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This is a lovely book - a ramble around winter with no particular aim in mind. But it isn't a completely random miscellany, the unifying theme - winter - holds it together. There's a focus on writers and artists as well as winter sports and polar expeditions, and numerous little wanderings off into intriguing facts and viewpoints. Maybe his most interesting insight is that winter became warm and cosy and something to be enjoyed when people began to heat their homes properly. Before that it was bitter and dangerous. I liked the bit about Christmas - especially the revelation that people were railing against it turning into an orgy of materialism as far back as the end of the nineteenth century. Occasionally he overwrites - almost as though he's decided to establish his philosophical/writerly credentials - but, oddly, I found that to be part of the book's considerable charm.


Marissa Nadler
Marissa Nadler

2 of 2 people found the following review helpful
5.0 out of 5 stars Why is she not better known?, 7 Mar. 2012
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This review is from: Marissa Nadler (Audio CD)
This is an amazingly good album. If you like female singer songwriters of an indie/folk type disposition then it doesn't get much better than this. It is mystifying to me why Marissa Nadler isn't better known. Amongst the current crop of female singer songwriters she is right up there - the songs are beautiful and melodic, her voice is distinctive and charming - I prefer her to Laura Marling, Joanna Newsome (admittedly a marmite choice) and even Emiliana Torrini, who I also love.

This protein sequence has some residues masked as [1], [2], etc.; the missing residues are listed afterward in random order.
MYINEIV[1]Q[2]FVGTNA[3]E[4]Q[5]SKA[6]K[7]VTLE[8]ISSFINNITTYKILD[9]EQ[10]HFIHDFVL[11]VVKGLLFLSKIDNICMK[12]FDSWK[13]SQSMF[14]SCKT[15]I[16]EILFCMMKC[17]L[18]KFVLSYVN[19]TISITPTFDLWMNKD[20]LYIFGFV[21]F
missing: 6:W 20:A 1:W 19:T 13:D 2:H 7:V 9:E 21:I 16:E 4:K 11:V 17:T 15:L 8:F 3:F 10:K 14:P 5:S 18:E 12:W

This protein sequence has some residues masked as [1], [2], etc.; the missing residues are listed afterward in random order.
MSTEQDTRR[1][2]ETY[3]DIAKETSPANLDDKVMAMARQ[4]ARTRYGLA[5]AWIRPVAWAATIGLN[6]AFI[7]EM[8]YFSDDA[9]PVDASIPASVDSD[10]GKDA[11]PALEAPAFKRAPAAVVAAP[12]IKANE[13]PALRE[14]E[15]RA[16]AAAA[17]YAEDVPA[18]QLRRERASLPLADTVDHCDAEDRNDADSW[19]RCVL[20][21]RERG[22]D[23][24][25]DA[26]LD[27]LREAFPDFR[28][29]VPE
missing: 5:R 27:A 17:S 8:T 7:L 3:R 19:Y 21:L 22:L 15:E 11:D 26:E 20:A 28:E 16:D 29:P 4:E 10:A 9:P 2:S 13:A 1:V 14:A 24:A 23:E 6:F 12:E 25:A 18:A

Young Romantics: The Shelleys, Byron and Other Tangled Lives
Young Romantics: The Shelleys, Byron and Other Tangled Lives
by Daisy Hay
Edition: Hardcover

10 of 12 people found the following review helpful
5.0 out of 5 stars Domestic bliss - not, 9 Jun. 2010
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If you don't know the story of the (younger) romantic artists and their interconnected lives, as I didn't, then this is fascinating. If you ever thought Shelley, Byron, Keats and co. hid themselves from the world for the sake of their art then this book certainly dispenses with that idea. What you get is the story of the Regency equivalent of Brit Art artists hanging out together, falling in and out of love and in and out of each others beds, their rivalries, their cruelties and, in spite of it all, a powerful sense of their artistic purpose. It focuses on their struggles and their debts and it evokes a time when people died young as a matter of course. I lost count of the number of children who died, never mind the fact that of Shelley, Keats and Byron only the latter managed to get beyond his twenties. All of this is told with great energy, and also understatement, by Daisy Hay, who never seems to claim more than can be confidently asserted given the source material available, and whose only axe, if it can be called that, is to assert that their art grew as much from the inspiration they gained from one another as from their innate genius. She balances being fair to all concerned whilst, at the same time, not sparing us their weaknesses and personal failings. You do feel like you are in the hands of a reliable biographer, and a very entertaining one at that.